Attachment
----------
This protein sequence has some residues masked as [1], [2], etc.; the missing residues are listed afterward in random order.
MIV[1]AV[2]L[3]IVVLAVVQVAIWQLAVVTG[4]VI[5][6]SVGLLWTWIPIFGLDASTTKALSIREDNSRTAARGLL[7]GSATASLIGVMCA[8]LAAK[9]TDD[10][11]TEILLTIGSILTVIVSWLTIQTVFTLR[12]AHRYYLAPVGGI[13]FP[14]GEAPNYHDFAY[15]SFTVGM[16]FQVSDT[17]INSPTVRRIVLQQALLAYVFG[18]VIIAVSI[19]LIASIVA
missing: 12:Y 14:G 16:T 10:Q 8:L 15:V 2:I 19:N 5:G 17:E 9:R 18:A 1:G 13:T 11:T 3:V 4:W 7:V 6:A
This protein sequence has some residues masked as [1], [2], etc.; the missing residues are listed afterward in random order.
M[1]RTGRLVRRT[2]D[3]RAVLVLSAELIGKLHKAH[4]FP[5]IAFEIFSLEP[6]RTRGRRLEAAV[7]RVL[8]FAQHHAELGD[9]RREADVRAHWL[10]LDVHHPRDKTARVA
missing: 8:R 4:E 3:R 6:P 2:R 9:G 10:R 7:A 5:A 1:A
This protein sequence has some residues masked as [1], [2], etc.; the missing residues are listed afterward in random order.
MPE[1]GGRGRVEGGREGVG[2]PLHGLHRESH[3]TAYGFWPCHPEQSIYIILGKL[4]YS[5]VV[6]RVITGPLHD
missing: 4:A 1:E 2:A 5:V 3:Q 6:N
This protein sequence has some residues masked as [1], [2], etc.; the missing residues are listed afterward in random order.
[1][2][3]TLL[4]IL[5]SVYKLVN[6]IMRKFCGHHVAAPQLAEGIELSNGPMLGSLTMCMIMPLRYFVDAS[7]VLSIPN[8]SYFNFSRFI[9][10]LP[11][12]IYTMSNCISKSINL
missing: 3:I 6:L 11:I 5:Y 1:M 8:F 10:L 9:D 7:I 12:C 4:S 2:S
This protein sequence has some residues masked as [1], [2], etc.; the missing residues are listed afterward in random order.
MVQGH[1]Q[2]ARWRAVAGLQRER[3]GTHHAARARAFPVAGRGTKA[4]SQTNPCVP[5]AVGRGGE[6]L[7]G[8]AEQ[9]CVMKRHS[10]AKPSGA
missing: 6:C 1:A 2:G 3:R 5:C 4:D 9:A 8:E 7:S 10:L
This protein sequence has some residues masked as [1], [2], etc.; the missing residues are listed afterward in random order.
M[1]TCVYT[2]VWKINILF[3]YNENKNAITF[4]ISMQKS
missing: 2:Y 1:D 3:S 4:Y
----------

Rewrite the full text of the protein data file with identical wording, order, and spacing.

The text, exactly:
This protein sequence has some residues masked as [1], [2], etc.; the missing residues are listed afterward in random order.
MIV[1]AV[2]L[3]IVVLAVVQVAIWQLAVVTG[4]VI[5][6]SVGLLWTWIPIFGLDASTTKALSIREDNSRTAARGLL[7]GSATASLIGVMCA[8]LAAK[9]TDD[10][11]TEILLTIGSILTVIVSWLTIQTVFTLR[12]AHRYYLAPVGGI[13]FP[14]GEAPNYHDFAY[15]SFTVGM[16]FQVSDT[17]INSPTVRRIVLQQALLAYVFG[18]VIIAVSI[19]LIASIVA
missing: 12:Y 14:G 16:T 10:Q 8:L 15:V 2:I 19:N 5:G 17:E 9:R 18:A 1:G 13:T 11:T 3:V 4:W 7:V 6:A
This protein sequence has some residues masked as [1], [2], etc.; the missing residues are listed afterward in random order.
M[1]RTGRLVRRT[2]D[3]RAVLVLSAELIGKLHKAH[4]FP[5]IAFEIFSLEP[6]RTRGRRLEAAV[7]RVL[8]FAQHHAELGD[9]RREADVRAHWL[10]LDVHHPRDKTARVA
missing: 8:R 4:E 3:R 6:P 2:R 9:G 10:R 7:A 5:A 1:A
This protein sequence has some residues masked as [1], [2], etc.; the missing residues are listed afterward in random order.
MPE[1]GGRGRVEGGREGVG[2]PLHGLHRESH[3]TAYGFWPCHPEQSIYIILGKL[4]YS[5]VV[6]RVITGPLHD
missing: 4:A 1:E 2:A 5:V 3:Q 6:N
This protein sequence has some residues masked as [1], [2], etc.; the missing residues are listed afterward in random order.
[1][2][3]TLL[4]IL[5]SVYKLVN[6]IMRKFCGHHVAAPQLAEGIELSNGPMLGSLTMCMIMPLRYFVDAS[7]VLSIPN[8]SYFNFSRFI[9][10]LP[11][12]IYTMSNCISKSINL
missing: 3:I 6:L 11:I 5:Y 1:M 8:F 10:L 9:D 7:I 12:C 4:S 2:S
This protein sequence has some residues masked as [1], [2], etc.; the missing residues are listed afterward in random order.
MVQGH[1]Q[2]ARWRAVAGLQRER[3]GTHHAARARAFPVAGRGTKA[4]SQTNPCVP[5]AVGRGGE[6]L[7]G[8]AEQ[9]CVMKRHS[10]AKPSGA
missing: 6:C 1:A 2:G 3:R 5:C 4:D 9:A 8:E 7:S 10:L
This protein sequence has some residues masked as [1], [2], etc.; the missing residues are listed afterward in random order.
M[1]TCVYT[2]VWKINILF[3]YNENKNAITF[4]ISMQKS
missing: 2:Y 1:D 3:S 4:Y